A newly filed deed reveals that LifeWay Christian Resources paid $5.5 million for land at the back part of Capitol View, which is being developed in a joint venture by Boyle Investment Co. and insurance giant Northwestern Mutual.
… The move to Capitol View is happening because LifeWay last fall sold its nearly 15-acre downtown campus for $125 million,
…Nashville-based Gresham Smith & Partners designed LifeWay’s nine-story building, and Skanska USA will build the 250,000-square-foot building. Thom Rainer, the president and CEO of LifeWay, has said he is aiming for the building to be ready sometime late next year or early 2018.
…LifeWay joins two subsidiaries of Nashville-based hospital giant HCA Holdings Inc. (NYSE: HCA) as the headline office tenants so far in Capitol View. HCA, like LifeWay, bought its slice of Capitol View from Boyle;
…That first step, with a $90 million price tag, is set to feature a six-story building that would include 375 apartments, up to 50,000 square feet of office space, and up to 60,000 square feet of ground-floor retail —
According to Russell Vance Brings LifeWay’s HQ into the Modern Era ,this building has all sorts of bells and whistles. They are responding to the change in the culture with…video games?
Now situated just a handful of blocks west of the Tennessee State Capitol, the nine-story headquarters measures 277,000 square feet—about a quarter the size of the old campus, and a fraction of its operating cost as well
…Basically, LifeWay employees need to be able to work from anywhere, whether at home, in a café, or at the airport, waiting to embark on a business trip. Vance says the new facility therefore had to provide what’s needed for any of the 1,100 people on staff to work without being office and desk bound.
The eschewing of the traditional desk—and fixed-wall office, for that matter—is a crucial part of the new layout and culture. Each floor is dominated by large, natural-light workspaces designed to encourage collaboration and camaraderie among coworkers. More-remote areas are also available throughout the building, for when concentration and privacy are necessary, but the signature style at LifeWay’s headquarters is decidedly wall-free.
…Strengthening the team dynamic at LifeWay, there are plazas on each floor with cafés and vending options; “fun zones” with ping-pong, foosball, video games; a fitness center; and a terrace outside the third-floor café, among other relaxing features.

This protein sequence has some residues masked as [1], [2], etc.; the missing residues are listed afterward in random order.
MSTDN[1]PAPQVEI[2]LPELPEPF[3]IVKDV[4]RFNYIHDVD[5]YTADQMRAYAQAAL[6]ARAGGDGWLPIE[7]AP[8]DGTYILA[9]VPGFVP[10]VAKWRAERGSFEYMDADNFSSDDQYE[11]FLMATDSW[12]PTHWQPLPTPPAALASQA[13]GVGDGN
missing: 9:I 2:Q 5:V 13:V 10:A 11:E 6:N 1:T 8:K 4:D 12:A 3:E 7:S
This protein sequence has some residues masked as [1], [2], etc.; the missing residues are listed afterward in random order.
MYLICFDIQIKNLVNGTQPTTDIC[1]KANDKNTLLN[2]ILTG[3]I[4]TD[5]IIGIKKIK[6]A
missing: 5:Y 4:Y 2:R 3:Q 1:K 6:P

So the expenditures on this building appear to be based on statistics and projections from 1990-2017. And this is where the problem starts. It was apparent to me, way back in 2001 when I moved to Raleigh, that the brick and mortar store was outdated. Many of the gifts were tacky and the prices of the books were on the high side. The materials that I was looking for were unavailable and they had to order them for me. I decided that I would be ordering my stuff online from that point forward. It is startling to me that Rainer claims that he was unaware of the problem.
Most people without an MDiv and banking experience could have figured this out. Many of my friends didn’t even bother going to the store.
3/2019, Dave Miller wrote a post at SBC Voices Facts are Our Friends – About LifeWay’s Bad News
I felt he made a good point.
LifeWay is a denominational entity. Their goal is not to outsell everyone else or to become the biggest retailer of Christian goods. They are a Baptist publishing house and they are bound by our confessional statement.
But I disagree with him here. It was clear to me that there were problems.
One question I’ve seen raised often is whether this reveals greater financial issues at LifeWay. I believe they have answered this, but it is understandable that such a question would be raised. Statements have made it clear that LifeWay is on solid financial footing in general, but as Baptists, we always have the right to ask.
LifeWay continues to have financial problems, especially due to COVID.
LifeWay Christian Resources is implementing a series of budgetary freezes, cutbacks and staff reductions in response to the economic crisis resulting from the ongoing COVID-19 pandemic.